After writing the Objective (or Goals) and Anticipatory Set, you're ready to delineate exactly how you will present the most important lesson information to your students. Your methods of Direct Instruction could include reading a book, displaying diagrams, showing real-life examples of the subject matter, using props, discussing relevant characteristics, watching a movie, or other hands-on and/or presentational steps directly related to your lesson plan's stated objective. When determining your methods of Direct Instruction, consider the following questions: How can I best tap into the various learning modalities (audio, visual, tactile, kinesthetic, etc.) to meet the learning style preferences of as many students as possible? Anticipatory Sets - Lesson Plan Anticipatory Sets. Definition: To write an effective lesson plan, you must define the Anticipatory Set. This is the second step of an 8-Step lesson plan and should be written after the Objective and before the Direct Instruction.

Objectives - Lesson Plan Objectives and Goals. Definition: Objectives are the first step in writing a strong 8-step lesson plan. After the Objective, you will define the Anticipatory Set. In the Objectives section of your lesson plan, write precise and delineated goals for what you want your students to be able to accomplish after the lesson is completed.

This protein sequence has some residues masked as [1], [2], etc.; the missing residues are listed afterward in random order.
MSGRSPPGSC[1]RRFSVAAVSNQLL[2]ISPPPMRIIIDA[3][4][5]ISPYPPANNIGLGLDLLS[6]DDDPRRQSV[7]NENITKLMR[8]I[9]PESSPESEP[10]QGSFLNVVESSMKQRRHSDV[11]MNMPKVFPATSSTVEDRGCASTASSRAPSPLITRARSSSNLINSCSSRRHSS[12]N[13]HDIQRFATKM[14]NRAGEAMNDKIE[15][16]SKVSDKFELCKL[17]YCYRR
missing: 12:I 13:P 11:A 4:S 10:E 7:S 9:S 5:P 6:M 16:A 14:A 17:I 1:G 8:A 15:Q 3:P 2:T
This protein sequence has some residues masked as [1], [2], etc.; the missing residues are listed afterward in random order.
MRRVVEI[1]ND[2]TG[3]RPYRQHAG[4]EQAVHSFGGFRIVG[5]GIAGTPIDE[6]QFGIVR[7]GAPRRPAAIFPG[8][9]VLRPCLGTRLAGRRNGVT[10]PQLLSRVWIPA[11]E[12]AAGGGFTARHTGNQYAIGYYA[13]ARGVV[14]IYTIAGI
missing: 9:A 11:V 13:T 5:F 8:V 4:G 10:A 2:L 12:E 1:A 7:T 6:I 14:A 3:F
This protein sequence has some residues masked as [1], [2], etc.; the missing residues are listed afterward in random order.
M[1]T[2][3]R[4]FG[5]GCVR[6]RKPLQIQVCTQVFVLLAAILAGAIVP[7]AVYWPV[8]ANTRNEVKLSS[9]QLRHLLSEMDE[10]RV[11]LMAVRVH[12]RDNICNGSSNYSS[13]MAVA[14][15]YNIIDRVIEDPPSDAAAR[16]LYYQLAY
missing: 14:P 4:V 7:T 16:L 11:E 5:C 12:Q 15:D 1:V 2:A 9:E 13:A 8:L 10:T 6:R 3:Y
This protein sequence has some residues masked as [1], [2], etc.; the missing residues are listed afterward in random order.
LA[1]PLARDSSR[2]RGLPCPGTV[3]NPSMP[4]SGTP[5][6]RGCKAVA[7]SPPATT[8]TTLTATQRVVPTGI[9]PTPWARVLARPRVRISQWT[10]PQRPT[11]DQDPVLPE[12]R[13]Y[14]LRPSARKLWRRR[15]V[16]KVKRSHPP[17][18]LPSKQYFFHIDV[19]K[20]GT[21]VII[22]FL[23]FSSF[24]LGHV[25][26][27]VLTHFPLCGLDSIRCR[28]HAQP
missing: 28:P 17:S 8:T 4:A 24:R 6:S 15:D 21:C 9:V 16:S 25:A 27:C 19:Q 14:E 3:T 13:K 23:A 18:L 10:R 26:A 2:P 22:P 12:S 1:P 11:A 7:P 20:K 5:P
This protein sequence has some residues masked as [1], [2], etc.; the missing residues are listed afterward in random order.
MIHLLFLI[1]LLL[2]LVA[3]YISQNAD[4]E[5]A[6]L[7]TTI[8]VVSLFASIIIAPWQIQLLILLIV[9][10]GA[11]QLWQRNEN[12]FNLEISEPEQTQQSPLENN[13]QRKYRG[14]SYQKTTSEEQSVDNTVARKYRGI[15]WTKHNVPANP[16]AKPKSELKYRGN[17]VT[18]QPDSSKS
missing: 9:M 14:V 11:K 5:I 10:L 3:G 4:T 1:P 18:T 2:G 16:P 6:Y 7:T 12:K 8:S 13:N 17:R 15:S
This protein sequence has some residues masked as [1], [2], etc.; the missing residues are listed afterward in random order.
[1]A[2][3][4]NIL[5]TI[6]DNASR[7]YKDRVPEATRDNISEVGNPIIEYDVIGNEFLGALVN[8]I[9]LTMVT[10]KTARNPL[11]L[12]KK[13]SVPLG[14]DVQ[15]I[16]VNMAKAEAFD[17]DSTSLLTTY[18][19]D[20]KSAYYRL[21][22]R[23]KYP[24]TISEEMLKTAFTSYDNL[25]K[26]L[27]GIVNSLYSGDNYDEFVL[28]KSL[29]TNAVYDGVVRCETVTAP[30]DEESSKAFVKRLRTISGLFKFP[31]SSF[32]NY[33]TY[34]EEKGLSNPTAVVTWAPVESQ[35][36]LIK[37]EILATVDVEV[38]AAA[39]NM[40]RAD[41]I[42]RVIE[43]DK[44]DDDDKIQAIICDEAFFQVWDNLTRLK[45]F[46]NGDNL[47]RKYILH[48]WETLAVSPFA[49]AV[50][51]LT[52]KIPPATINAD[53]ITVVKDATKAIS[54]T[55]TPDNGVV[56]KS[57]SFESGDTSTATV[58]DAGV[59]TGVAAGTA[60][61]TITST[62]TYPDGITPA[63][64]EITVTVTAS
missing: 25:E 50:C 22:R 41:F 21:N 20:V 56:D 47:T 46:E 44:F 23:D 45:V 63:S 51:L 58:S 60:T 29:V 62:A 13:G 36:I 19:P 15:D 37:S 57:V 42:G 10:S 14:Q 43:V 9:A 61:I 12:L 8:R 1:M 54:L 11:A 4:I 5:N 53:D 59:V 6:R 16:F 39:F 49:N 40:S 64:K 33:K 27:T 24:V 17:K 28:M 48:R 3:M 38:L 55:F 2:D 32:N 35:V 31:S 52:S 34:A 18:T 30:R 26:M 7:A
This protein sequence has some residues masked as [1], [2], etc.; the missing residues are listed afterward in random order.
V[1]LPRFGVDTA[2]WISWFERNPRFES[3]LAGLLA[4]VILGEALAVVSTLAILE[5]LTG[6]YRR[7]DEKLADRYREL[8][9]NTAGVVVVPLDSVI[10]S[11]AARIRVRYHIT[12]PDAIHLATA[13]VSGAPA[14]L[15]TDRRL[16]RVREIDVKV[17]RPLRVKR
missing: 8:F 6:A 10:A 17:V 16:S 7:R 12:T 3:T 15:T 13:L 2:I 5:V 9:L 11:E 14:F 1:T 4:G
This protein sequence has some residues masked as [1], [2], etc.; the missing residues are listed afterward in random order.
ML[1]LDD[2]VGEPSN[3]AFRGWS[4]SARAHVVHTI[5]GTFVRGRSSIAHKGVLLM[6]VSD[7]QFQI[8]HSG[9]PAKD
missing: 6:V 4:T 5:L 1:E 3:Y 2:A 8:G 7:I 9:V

Be Specific. Use numbers where appropriate. Writing Lesson Plans - 8 Steps to Writing a Perfect Lesson Plan. Whether you're working on your teaching credential or being reviewed by an administrator or evaluator, you will often need to write out a lesson plan during your teaching career. Make sure it includes the eight essential components of a strong, effective lesson plan and you'll be on your way to achieving every teacher's goal: measurable student learning. Use the blank lesson plan template to stay organized. 1. Objectives and Goals. The Long-Term Effects Of Skipping Your Homework. Not every student loves reading, there’s no argument on that. We’ve talked about a lot of resources for learning to read and making reading fun and easy for students, but we haven’t really talked about where that reading fits in to the larger picture of a students’ education.

Though the information in the infographic below isn’t very new (the reference notes 1987), the numbers still hold true. A student who reads 20 minutes per day will read 1,800,000 words by the end of the sixth grade, compared with a student who reads one minute per day, who will read only 8,000 words. The student who reads one minute per day will only read .004% of what the 20 minute reader will read. Think about how much more information the 20 minute reader will have absorbed over time!